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December 18, 2012
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News for the outdoor power equipment industry |  Click here for GIE+EXPO information

  Top Story 
Take an "inside look" at the new Element V drives
General Transmissions, a world leader in lawn care and snow-removal transmissions, has launched a fresh new website with clean design, intuitive navigation and helpful content, including a video "inside look" at their new Element V drives. With the new site, GT makes it easier and more efficient for OEMs to find, evaluate and select transmissions for walk-behind mowers, lawn tractors and snow blowers. Visit our site now.
  Industry Buzz 
  • Column: Reclaimed landfill helped curb flooding
    The Fresh Kills landfill on New York's Staten Island is a 2,200-acre site that is being turned into a park that supports wildlife. The park demonstrated its importance when it absorbed much of the stormwater from Superstorm Sandy. Landscape architect James Corner plans to transform the landscape with various native grasses, but the undertaking could face problems because of budget issues, Michael Kimmelman notes. The New York Times (tiered subscription model) (12/17) LinkedInFacebookTwitterEmail this Story
  Economic Indicators 
  • Fed predicts more jobs but no drop in unemployment rate
    A paper by the Federal Reserve Bank of San Francisco warns that the U.S. unemployment rate might stop falling even though the economy is improving and more people are finding jobs. Jobless statistics are likely to remain flat as the improving economy lures people who stopped looking for work back to the job hunt, at which point they are again counted as unemployed, the paper says. The Washington Post/Wonkblog (12/17) LinkedInFacebookTwitterEmail this Story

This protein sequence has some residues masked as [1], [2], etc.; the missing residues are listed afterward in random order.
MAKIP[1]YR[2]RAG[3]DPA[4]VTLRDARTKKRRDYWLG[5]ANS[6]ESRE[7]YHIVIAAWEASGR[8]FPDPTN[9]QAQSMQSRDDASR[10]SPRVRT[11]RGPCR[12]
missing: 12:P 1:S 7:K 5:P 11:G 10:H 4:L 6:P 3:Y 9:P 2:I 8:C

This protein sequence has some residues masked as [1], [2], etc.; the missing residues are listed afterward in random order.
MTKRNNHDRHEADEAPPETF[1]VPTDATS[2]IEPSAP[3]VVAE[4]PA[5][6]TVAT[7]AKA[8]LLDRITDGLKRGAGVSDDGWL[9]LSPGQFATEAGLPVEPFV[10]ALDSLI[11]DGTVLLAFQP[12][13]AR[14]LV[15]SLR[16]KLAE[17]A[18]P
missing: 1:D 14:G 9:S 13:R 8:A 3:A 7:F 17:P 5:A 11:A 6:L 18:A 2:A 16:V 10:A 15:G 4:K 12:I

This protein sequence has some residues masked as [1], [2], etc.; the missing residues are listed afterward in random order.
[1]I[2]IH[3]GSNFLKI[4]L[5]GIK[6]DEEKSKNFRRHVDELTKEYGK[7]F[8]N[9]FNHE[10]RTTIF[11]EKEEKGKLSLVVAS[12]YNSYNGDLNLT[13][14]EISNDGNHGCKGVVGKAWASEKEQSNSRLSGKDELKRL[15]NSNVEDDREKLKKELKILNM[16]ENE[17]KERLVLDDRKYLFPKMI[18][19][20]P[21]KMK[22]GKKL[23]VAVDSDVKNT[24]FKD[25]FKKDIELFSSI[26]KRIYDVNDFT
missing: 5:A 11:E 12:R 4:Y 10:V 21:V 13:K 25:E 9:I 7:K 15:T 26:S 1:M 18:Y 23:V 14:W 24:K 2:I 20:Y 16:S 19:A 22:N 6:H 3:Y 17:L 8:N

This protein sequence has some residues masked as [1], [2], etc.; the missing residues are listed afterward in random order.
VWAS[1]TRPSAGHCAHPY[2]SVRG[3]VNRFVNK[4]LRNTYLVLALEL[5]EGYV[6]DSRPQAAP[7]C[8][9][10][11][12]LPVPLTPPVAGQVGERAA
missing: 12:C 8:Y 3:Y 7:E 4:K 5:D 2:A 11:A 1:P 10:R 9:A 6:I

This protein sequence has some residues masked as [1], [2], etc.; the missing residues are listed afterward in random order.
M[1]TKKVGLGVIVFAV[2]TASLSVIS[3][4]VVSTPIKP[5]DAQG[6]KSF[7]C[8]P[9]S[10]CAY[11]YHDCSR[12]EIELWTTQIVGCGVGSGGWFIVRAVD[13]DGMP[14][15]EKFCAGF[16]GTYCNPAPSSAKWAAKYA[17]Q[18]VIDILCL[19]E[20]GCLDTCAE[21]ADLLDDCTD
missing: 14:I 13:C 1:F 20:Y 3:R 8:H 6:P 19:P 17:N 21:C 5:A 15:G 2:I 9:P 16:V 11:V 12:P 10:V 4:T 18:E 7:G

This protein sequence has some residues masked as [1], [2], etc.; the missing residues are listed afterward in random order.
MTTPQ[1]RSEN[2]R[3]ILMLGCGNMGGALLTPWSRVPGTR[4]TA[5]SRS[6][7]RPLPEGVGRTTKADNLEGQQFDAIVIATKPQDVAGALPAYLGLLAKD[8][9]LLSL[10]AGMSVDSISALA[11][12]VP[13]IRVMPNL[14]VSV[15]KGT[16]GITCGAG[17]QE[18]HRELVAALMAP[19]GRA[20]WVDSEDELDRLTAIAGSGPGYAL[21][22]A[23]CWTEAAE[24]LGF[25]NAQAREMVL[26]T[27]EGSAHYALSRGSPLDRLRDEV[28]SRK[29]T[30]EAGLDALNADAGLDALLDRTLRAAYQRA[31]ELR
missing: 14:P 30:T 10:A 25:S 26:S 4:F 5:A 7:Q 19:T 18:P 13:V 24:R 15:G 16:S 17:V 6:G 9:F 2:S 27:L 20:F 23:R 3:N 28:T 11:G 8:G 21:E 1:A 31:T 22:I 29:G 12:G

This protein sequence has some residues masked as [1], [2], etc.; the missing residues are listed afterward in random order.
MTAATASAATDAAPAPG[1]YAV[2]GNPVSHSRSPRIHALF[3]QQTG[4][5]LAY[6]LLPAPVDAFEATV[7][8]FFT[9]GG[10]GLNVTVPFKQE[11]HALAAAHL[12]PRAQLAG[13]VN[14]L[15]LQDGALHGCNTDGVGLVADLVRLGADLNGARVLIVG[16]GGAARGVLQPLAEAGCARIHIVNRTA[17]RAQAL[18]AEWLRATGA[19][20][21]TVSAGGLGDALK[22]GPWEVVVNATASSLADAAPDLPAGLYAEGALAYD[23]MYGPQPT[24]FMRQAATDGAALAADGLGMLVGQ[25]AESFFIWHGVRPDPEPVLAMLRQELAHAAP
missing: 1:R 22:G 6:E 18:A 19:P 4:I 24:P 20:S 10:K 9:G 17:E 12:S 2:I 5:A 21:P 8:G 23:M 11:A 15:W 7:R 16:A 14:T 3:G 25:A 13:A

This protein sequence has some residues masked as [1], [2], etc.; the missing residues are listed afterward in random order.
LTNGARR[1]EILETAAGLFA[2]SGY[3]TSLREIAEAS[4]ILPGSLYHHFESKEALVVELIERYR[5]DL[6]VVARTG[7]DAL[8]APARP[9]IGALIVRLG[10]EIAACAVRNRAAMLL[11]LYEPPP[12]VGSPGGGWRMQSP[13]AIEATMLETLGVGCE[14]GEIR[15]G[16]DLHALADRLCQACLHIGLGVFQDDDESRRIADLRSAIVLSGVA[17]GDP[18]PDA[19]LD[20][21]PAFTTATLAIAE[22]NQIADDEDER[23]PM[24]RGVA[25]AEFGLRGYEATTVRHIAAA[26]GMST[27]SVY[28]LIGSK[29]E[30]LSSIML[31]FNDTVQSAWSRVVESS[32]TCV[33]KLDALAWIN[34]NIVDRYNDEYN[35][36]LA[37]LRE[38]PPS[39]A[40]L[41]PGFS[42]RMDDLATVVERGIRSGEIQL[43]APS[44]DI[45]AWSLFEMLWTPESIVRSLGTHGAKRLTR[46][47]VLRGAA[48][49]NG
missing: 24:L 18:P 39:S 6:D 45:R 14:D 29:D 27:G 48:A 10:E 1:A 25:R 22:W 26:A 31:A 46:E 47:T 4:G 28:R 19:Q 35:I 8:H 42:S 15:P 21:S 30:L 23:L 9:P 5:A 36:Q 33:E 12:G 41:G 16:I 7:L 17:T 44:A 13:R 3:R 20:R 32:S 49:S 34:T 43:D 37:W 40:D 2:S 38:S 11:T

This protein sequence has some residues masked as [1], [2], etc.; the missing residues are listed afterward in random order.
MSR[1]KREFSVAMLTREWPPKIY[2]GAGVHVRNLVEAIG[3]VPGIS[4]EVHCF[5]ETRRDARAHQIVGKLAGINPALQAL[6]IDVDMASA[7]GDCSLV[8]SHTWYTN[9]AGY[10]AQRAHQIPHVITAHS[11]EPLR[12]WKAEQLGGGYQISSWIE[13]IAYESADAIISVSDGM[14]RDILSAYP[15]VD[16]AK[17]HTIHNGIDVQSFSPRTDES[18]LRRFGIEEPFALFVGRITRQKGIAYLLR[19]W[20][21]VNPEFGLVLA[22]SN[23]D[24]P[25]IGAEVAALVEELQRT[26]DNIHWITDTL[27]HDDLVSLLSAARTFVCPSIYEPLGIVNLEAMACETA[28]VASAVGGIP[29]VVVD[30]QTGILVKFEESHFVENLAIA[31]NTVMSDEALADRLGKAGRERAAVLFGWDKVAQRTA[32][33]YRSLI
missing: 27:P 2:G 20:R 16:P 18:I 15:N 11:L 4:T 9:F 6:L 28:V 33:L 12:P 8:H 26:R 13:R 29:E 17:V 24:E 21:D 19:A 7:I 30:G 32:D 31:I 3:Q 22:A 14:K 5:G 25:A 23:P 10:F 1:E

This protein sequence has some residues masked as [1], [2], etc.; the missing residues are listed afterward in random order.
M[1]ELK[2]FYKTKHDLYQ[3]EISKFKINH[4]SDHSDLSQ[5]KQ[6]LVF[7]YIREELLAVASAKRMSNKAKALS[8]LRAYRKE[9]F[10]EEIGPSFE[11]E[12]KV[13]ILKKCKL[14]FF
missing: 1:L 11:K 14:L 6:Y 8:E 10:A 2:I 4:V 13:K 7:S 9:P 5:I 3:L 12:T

Inside & Out 
  • Don't rely on cookie-cutter leadership strategies
    Leadership shouldn't rely too much on uniform, "six steps to managing"-type leadership guides, says Karl Heiselman, CEO of Wolff Olins. Every employee is different, and bosses need to tailor their approaches to individual workers' needs. "[W]hen you're communicating with somebody ... you're trying to get the best work out of them. The way you do that is not the same for everybody," Heiselman says. The New York Times (tiered subscription model) (12/15) LinkedInFacebookTwitterEmail this Story
  • To invent the future, start by thinking like a designer
    Designers come up with groundbreaking ideas by combining empathy and creativity, Stanford University design educator Bill Burnett says. That means understanding your consumers' problems and desires, then using flashes of insight to come up with new ways to serve those needs. "What a designer does is imagine the future. That's what's powerful about design thinking for a business leader," Burnett explains. Entrepreneur online/The Daily Dose blog (12/14) LinkedInFacebookTwitterEmail this Story
  Policy Update 
There are two things that one must get used to or one will find life unendurable: the damages of time and injustices of men."
--Nicolas Chamfort,
French writer

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